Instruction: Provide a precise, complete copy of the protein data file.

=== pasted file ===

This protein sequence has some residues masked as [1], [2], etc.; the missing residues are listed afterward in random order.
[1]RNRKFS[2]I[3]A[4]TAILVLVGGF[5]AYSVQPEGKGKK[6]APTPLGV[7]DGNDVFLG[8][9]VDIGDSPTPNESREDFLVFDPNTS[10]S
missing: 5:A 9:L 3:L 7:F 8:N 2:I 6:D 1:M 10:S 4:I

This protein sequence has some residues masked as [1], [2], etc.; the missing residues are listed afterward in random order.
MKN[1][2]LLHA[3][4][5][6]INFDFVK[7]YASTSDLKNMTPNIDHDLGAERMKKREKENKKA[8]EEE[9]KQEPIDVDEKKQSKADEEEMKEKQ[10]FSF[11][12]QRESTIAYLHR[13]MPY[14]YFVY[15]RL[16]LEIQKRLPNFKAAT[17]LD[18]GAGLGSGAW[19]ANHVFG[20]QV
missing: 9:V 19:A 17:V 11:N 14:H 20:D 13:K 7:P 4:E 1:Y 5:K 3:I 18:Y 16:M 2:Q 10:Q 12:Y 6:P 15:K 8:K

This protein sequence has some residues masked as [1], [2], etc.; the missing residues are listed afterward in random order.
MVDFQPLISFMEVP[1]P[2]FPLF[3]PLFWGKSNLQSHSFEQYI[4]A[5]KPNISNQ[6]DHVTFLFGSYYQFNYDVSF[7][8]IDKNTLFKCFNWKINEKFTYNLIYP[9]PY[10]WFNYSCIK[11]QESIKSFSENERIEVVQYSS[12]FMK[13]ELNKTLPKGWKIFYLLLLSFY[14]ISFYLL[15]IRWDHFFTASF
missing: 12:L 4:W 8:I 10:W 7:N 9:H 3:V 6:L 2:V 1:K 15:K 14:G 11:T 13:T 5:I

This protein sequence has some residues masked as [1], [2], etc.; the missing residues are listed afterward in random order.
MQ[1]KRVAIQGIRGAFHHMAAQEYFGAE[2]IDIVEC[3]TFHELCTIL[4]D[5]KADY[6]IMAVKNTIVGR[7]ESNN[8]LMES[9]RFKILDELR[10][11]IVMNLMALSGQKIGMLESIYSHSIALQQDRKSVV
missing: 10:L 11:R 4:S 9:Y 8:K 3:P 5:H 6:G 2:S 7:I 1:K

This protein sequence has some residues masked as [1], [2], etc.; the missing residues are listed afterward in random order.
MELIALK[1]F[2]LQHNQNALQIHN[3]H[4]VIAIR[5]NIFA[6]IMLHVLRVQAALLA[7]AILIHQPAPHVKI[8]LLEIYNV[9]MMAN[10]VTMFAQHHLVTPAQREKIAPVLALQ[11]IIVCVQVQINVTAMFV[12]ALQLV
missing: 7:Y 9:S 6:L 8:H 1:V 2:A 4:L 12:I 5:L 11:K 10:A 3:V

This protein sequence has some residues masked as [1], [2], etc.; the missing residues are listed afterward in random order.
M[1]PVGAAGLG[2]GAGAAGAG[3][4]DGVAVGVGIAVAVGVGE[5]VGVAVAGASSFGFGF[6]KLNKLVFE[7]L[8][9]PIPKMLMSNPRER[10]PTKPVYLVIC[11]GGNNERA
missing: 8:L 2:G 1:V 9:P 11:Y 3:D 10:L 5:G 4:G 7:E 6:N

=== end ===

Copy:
This protein sequence has some residues masked as [1], [2], etc.; the missing residues are listed afterward in random order.
[1]RNRKFS[2]I[3]A[4]TAILVLVGGF[5]AYSVQPEGKGKK[6]APTPLGV[7]DGNDVFLG[8][9]VDIGDSPTPNESREDFLVFDPNTS[10]S
missing: 5:A 9:L 3:L 7:F 8:N 2:I 6:D 1:M 10:S 4:I

This protein sequence has some residues masked as [1], [2], etc.; the missing residues are listed afterward in random order.
MKN[1][2]LLHA[3][4][5][6]INFDFVK[7]YASTSDLKNMTPNIDHDLGAERMKKREKENKKA[8]EEE[9]KQEPIDVDEKKQSKADEEEMKEKQ[10]FSF[11][12]QRESTIAYLHR[13]MPY[14]YFVY[15]RL[16]LEIQKRLPNFKAAT[17]LD[18]GAGLGSGAW[19]ANHVFG[20]QV
missing: 9:V 19:A 17:V 11:N 14:H 20:D 13:K 7:P 4:E 1:Y 5:K 3:I 18:Y 16:M 2:Q 10:Q 12:Y 6:P 15:K 8:K

This protein sequence has some residues masked as [1], [2], etc.; the missing residues are listed afterward in random order.
MVDFQPLISFMEVP[1]P[2]FPLF[3]PLFWGKSNLQSHSFEQYI[4]A[5]KPNISNQ[6]DHVTFLFGSYYQFNYDVSF[7][8]IDKNTLFKCFNWKINEKFTYNLIYP[9]PY[10]WFNYSCIK[11]QESIKSFSENERIEVVQYSS[12]FMK[13]ELNKTLPKGWKIFYLLLLSFY[14]ISFYLL[15]IRWDHFFTASF
missing: 12:L 4:W 8:I 10:W 7:N 9:H 3:V 6:L 2:V 1:K 15:K 14:G 11:T 13:T 5:I

This protein sequence has some residues masked as [1], [2], etc.; the missing residues are listed afterward in random order.
MQ[1]KRVAIQGIRGAFHHMAAQEYFGAE[2]IDIVEC[3]TFHELCTIL[4]D[5]KADY[6]IMAVKNTIVGR[7]ESNN[8]LMES[9]RFKILDELR[10][11]IVMNLMALSGQKIGMLESIYSHSIALQQDRKSVV
missing: 10:L 11:R 4:S 9:Y 8:K 3:P 5:H 6:G 2:S 7:I 1:K

This protein sequence has some residues masked as [1], [2], etc.; the missing residues are listed afterward in random order.
MELIALK[1]F[2]LQHNQNALQIHN[3]H[4]VIAIR[5]NIFA[6]IMLHVLRVQAALLA[7]AILIHQPAPHVKI[8]LLEIYNV[9]MMAN[10]VTMFAQHHLVTPAQREKIAPVLALQ[11]IIVCVQVQINVTAMFV[12]ALQLV
missing: 7:Y 9:S 6:L 8:H 1:V 2:A 4:L 12:I 5:L 11:K 10:A 3:V

This protein sequence has some residues masked as [1], [2], etc.; the missing residues are listed afterward in random order.
M[1]PVGAAGLG[2]GAGAAGAG[3][4]DGVAVGVGIAVAVGVGE[5]VGVAVAGASSFGFGF[6]KLNKLVFE[7]L[8][9]PIPKMLMSNPRER[10]PTKPVYLVIC[11]GGNNERA
missing: 8:L 2:G 1:V 9:P 11:Y 3:D 10:L 5:G 4:G 7:E 6:N